Scroll down for an easy-to-read photo of our Christmas announcement and ad to find out more.

I'm one of those people who starts shopping for next Christmas on December 26th.  I'm in panic because I'm started, but not finished.  My gifts used to wrapped by Halloween Night!  So, if you are like me, and need gifts for doll lovers, try us out.  Our ad is featured on our blog site. For over 20 years, we have provided lavish color illustrations with articles on top auctions, doll shows, vintage dolls, dollhouses and miniatures, antique dolls from all over the world, museums and private collections.  Each issues is a mini magazine or museum of doll information.

Miss an issue you want?  Take a look at the back issues available for sale on our website.

So, you see, we really do have it all, and we are THE monthly devoted to the world of Antique Doll Collecting.

Happy Holidays, and Peace in 2015!

Tuesday, November 11, 2014

Thoughts on Dolls; PS; we have nearly 2000 Page Views! Thanks!

Those who know me have often heard me tout that this “greatness” in collecting can be achieved at every level. " Stuart Holbrook, Theriault's


I could not have said it better myself.   I was shocked the first time someone used "high end" to describe a doll.  That's a term I was familiar with from real estate class.  It's wonderful that dolls have achived the price ranges of fine art; it gains them, and those of us who collect, respect in circles outside the world of doll collecting.  Yet, I've written for you about my three collections.,  I love variety in all things; indee, I'm eclectic by nature.  I love that my dolls range from the sublime to the ridiculous  Doll collections, or "Dollections", become valuable over time, as they are nurtured.  Dolls become vintage when they are  kept in a collection and allowed to become part of the collector's life and culture, not when they are rapidly traded and speculated like stock.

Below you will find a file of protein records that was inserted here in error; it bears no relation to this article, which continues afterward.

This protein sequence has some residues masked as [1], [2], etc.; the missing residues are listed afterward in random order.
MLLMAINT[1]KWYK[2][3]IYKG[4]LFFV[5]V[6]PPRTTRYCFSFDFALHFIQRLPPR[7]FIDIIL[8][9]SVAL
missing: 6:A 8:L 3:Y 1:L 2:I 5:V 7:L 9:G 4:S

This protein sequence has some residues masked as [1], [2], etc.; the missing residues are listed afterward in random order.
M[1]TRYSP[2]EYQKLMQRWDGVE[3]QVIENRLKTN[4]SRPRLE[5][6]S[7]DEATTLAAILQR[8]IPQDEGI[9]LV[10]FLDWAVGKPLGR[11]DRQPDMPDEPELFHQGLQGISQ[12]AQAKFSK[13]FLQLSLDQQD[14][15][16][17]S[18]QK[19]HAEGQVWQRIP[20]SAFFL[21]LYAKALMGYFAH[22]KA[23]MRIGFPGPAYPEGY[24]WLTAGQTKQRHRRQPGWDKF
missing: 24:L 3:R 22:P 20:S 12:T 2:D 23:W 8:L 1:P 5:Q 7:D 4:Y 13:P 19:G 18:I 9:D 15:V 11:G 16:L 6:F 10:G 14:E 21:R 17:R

So, Thank you, Stuart, Enjoy!  I hope you all well at the upcoming auction, and remember the spirit behind doll collecting as you bid!



Monday, November 10, 2014

An Inteview with Marina Tagger






 Below is another of our series in the writer of the month interviews:
Creche Figure, Marina Tagger Collection

When did you start collecting?


---In my heart, I  think I have always been a collector.  I remember spending time with my grandmother’s friends, and not being able to leave the bedroom, where two antique dolls were prominently displayed upon a large bed.  I even remember that friend telling my grandmother to “please keep an eye on Marina so that she does not touch the dolls...they are of great value!” I can still vividly recall their faces, which looked very much like the K*R 126 children.  There were many persistent questions for that friend about her wonderful dolls, but they were very quickly dismissed after only a few were answered, due to me being too much of a nag and not allowing the ladies to socialize. 

Another recollection that I have, is of the time when my family and I immigrated from the Ukraine.  We spent half a year in Vienna, Austria awaiting our papers.  I cannot recall the name of the hotel we were staying at, but I clearly recall a shop on the first floor, just outside of the hotel doors, where I spent my days staring inside of a window of a toy shop. In that window, was a large display of Barbie dolls (the first dolls to grace my collection), all dressed beautifully and going about their business. Oh how I wanted a Barbie doll! We were of very little means at the time, but my mother managed to put away some coins during our stay in Vienna, and one day she surprised me with a beautiful Barbie doll!!  What a joyous day that was for me!  I am sure that somewhere in that window, there is a permanent imprint of my face and hands!